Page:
Grant explained Manheim had conducted research with credit reference agency Equifax and marketing company Harris Interactive, among others, to identify dealerships ahead of the application process for the service. The target market for NextGear will be “honest and ambitious” independent used car dealers selling between 50 and 500 cars each year, estimated to number between 4,000 and 5,000 in the UK.

Using Equifax and Harris Interactive, Manheim has already conducted a process of filtering companies by Standard Industrial Classification codes, volumes, registration and turnover targets and in-depth interviews, hoping to approve dealers for the scheme ahead of the application period.

Grant said the majority of such dealers were currently funded by banks, with stock accounting for 70% of funding. With wholesale finance “mixed in with so many other things” from banking facilities and the “variety of bank-funding options out there”, Grant said it was unclear how competitive the scheme will be with such lending. But, with dealers “putting their house on the line to get that facility” and Manheim’s research showing “banks have the security but weren’t keen to push on”, Grant was confident a market existed for the scheme.

As with North America, Grant said banks have been put off by the risk levels associated with independent dealers compared to their franchised counterparts and the US take-up of NextGear had been “phenomenal”, with 17,000 of a potential 35,000 companies joining. If that ratio was applied to the UK, Grant said, Manheim could expect to be stock financing a minimum 10 cars at any time, at an average value of £5,000, at 2,000 (out of the potential 4,000) dealers it was now looking at.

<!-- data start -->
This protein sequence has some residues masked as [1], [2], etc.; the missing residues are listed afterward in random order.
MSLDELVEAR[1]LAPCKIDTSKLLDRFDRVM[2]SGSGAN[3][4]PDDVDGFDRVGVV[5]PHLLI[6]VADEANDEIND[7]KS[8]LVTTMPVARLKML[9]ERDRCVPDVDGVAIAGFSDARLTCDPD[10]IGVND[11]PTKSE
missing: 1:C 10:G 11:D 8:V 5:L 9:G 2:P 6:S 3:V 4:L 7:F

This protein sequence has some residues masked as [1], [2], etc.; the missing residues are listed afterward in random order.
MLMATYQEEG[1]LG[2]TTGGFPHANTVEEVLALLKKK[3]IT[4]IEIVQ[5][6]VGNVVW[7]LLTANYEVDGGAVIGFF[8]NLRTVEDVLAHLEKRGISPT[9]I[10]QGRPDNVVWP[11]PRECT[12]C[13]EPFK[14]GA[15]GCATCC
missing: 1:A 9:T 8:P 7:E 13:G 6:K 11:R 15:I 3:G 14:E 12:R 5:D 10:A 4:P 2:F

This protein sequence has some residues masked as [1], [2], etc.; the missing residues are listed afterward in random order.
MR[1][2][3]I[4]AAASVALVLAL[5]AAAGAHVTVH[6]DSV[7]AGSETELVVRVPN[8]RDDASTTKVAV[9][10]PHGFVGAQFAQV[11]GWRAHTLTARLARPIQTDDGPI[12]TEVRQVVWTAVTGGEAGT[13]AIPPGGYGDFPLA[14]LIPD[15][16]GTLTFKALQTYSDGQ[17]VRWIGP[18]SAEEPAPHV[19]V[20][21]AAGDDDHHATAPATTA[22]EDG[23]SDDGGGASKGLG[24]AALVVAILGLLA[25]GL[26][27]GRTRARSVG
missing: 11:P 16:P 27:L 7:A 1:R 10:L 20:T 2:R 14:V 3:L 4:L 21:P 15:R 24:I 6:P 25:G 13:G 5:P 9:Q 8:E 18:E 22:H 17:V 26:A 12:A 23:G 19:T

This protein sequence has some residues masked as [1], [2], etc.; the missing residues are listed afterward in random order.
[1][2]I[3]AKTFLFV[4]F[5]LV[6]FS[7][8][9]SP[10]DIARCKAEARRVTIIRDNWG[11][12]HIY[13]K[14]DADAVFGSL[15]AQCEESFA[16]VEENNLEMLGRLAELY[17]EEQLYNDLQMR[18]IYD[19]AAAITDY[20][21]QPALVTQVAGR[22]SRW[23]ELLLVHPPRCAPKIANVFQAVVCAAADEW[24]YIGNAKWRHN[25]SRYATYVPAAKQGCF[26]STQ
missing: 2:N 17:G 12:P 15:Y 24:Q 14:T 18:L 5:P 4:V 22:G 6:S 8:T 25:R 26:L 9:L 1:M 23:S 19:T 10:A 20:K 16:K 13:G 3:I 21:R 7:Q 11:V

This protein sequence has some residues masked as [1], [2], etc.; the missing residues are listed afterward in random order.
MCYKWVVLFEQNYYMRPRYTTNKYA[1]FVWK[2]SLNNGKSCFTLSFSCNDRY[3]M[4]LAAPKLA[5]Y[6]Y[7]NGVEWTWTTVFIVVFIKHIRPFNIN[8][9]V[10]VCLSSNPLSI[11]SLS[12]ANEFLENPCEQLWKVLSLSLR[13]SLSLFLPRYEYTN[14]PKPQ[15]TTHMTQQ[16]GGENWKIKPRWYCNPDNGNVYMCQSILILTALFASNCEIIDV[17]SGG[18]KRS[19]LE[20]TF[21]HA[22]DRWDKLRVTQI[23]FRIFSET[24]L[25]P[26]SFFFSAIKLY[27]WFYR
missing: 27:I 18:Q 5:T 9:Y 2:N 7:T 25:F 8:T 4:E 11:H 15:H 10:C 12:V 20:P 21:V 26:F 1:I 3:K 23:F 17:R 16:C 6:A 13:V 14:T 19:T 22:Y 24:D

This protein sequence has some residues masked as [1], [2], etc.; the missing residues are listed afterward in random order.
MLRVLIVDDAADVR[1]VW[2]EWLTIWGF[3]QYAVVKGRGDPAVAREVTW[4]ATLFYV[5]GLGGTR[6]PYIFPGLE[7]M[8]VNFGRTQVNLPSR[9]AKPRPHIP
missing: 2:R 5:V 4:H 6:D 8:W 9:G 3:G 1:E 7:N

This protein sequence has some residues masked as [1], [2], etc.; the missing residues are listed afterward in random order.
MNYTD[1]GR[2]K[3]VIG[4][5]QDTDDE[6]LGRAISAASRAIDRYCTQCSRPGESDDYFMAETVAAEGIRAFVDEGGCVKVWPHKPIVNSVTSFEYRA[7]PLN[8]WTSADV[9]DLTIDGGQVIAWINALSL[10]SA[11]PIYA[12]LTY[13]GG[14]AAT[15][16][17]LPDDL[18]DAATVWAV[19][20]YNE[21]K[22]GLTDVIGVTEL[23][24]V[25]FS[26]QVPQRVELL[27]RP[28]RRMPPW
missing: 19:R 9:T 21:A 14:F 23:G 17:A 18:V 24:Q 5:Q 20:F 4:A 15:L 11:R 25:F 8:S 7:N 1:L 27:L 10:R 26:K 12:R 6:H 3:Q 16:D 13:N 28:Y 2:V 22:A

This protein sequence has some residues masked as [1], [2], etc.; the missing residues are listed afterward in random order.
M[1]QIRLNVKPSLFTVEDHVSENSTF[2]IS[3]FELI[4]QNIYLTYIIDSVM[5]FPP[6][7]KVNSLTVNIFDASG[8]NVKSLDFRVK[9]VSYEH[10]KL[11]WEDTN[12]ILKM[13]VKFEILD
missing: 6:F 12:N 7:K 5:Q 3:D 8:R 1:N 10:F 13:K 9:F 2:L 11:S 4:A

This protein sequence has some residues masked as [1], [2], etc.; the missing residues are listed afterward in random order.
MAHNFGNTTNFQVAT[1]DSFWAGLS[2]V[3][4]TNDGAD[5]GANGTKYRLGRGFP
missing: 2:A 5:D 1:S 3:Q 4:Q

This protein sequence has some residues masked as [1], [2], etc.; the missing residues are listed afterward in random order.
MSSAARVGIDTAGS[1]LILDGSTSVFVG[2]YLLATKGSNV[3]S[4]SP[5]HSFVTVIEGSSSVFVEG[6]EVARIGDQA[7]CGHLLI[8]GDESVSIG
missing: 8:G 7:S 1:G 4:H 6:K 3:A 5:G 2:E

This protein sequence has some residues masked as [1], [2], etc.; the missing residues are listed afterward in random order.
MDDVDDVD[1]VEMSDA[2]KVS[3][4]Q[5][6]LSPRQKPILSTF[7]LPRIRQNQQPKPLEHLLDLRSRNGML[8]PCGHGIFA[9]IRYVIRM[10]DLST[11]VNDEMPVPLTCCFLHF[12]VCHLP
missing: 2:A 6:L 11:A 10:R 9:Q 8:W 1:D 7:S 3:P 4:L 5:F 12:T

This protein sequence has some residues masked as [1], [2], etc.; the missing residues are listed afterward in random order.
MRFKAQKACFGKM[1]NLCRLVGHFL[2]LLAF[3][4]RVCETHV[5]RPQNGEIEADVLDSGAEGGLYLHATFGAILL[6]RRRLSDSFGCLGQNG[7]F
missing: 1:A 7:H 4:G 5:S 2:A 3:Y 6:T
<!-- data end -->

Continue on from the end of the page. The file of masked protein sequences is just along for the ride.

Manheim and NextGear would not only provide “liquidity in the motor market that wasn’t there previously” and without which the independent market would “grind to a halt”, explained Grant, but would be “bringing good stock management discipline to small independent dealers”.

The scheme may also be extended to Motability dealers and other national markets in which Manheim has a presence should the UK scheme prove to be a success.

‘Where your PCP ends up’

The announcement was one of several made this week by Manheim, including an add-on to its Seller Advance service and an update to its condition reports for vehicles at auction. Group sales director Neil Hodson announced the raft of expenditure as a process of “investing and innovating” by the remarketing group.

The updated condition report is part of the launch of the second version of Manheim’s Simulcast online bidding platform.
The condition report will provide the same data as before but with more images and a “more dynamic” layout, according to Hodson. “Images sell cars,” he says.
The company hopes to put more stock through the reports, also speeding up the search function for vehicles, thus increasing exposure for vendors and choice for buyers.
Although Hodson explained the report will be presented in a “more retail style”, it would continue to apply to wholesale transactions only, not retail.
“We don’t want to tread on the toes of our customers,” explained James Leese, sales director for dealers at Manheim.
Leese added a fifth of Manheim customers were now accessing the company’s website through mobile or tablet devices, while Manheim’s online auction attendance had risen by 19% since February 2013 and its online sales by 18%.